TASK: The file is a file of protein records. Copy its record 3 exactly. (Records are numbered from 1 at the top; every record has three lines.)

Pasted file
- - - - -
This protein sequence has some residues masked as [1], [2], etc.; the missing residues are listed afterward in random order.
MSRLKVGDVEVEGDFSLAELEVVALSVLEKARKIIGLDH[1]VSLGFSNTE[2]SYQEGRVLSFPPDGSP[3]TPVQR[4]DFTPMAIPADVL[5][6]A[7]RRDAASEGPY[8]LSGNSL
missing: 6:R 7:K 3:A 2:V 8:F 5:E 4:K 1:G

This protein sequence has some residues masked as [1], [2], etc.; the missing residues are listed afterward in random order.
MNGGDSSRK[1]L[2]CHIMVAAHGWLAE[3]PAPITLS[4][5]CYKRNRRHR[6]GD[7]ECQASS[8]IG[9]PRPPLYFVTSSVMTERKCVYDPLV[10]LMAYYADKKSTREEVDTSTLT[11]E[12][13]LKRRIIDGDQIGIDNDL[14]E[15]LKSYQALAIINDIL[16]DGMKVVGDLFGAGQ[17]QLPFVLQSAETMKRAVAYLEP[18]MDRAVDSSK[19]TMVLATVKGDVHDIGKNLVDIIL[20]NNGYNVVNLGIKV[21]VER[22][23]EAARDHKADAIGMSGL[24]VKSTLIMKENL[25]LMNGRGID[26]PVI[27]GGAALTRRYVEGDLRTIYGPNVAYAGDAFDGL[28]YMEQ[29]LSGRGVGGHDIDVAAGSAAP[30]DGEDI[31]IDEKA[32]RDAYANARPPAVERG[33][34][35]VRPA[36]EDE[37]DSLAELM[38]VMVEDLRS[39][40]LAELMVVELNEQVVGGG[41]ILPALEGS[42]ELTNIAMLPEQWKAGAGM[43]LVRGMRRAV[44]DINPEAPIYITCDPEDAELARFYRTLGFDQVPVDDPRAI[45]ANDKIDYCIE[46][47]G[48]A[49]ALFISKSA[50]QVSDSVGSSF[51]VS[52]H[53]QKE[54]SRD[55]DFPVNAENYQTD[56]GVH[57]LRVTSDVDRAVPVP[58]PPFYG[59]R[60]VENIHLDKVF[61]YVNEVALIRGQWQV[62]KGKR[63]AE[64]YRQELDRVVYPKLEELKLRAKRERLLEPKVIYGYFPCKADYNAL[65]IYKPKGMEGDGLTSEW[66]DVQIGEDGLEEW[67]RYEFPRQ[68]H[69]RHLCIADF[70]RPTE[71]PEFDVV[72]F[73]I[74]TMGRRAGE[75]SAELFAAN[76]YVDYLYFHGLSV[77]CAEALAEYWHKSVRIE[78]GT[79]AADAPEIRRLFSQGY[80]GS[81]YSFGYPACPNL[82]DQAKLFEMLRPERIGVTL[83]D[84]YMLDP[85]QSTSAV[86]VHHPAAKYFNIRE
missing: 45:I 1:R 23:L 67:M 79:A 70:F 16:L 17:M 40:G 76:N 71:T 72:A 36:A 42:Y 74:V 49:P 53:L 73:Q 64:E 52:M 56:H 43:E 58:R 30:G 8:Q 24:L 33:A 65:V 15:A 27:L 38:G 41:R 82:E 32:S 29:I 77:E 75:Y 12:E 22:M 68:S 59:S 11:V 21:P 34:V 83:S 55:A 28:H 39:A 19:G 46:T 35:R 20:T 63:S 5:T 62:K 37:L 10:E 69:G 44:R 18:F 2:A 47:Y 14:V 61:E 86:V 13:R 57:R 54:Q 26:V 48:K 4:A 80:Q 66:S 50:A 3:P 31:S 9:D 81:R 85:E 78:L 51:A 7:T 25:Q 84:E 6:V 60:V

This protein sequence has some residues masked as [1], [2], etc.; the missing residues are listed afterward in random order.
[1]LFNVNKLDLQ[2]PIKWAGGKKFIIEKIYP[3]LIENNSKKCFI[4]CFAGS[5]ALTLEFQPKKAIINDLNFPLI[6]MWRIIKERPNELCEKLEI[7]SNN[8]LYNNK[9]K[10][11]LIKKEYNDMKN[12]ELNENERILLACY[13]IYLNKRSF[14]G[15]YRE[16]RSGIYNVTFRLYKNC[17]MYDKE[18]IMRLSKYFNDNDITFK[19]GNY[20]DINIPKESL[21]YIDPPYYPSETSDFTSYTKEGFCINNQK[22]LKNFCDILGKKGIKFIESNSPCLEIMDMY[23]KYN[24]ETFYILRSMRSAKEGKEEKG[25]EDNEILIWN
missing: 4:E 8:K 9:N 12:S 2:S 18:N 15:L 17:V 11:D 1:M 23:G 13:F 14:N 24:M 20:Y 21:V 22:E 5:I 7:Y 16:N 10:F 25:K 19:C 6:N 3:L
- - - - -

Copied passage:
This protein sequence has some residues masked as [1], [2], etc.; the missing residues are listed afterward in random order.
[1]LFNVNKLDLQ[2]PIKWAGGKKFIIEKIYP[3]LIENNSKKCFI[4]CFAGS[5]ALTLEFQPKKAIINDLNFPLI[6]MWRIIKERPNELCEKLEI[7]SNN[8]LYNNK[9]K[10][11]LIKKEYNDMKN[12]ELNENERILLACY[13]IYLNKRSF[14]G[15]YRE[16]RSGIYNVTFRLYKNC[17]MYDKE[18]IMRLSKYFNDNDITFK[19]GNY[20]DINIPKESL[21]YIDPPYYPSETSDFTSYTKEGFCINNQK[22]LKNFCDILGKKGIKFIESNSPCLEIMDMY[23]KYN[24]ETFYILRSMRSAKEGKEEKG[25]EDNEILIWN
missing: 4:E 8:K 9:N 12:S 2:S 18:N 15:L 17:V 11:D 1:M 23:G 13:F 14:N 24:M 20:Y 21:V 22:E 5:I 7:Y 16:N 10:F 25:K 19:C 6:N 3:L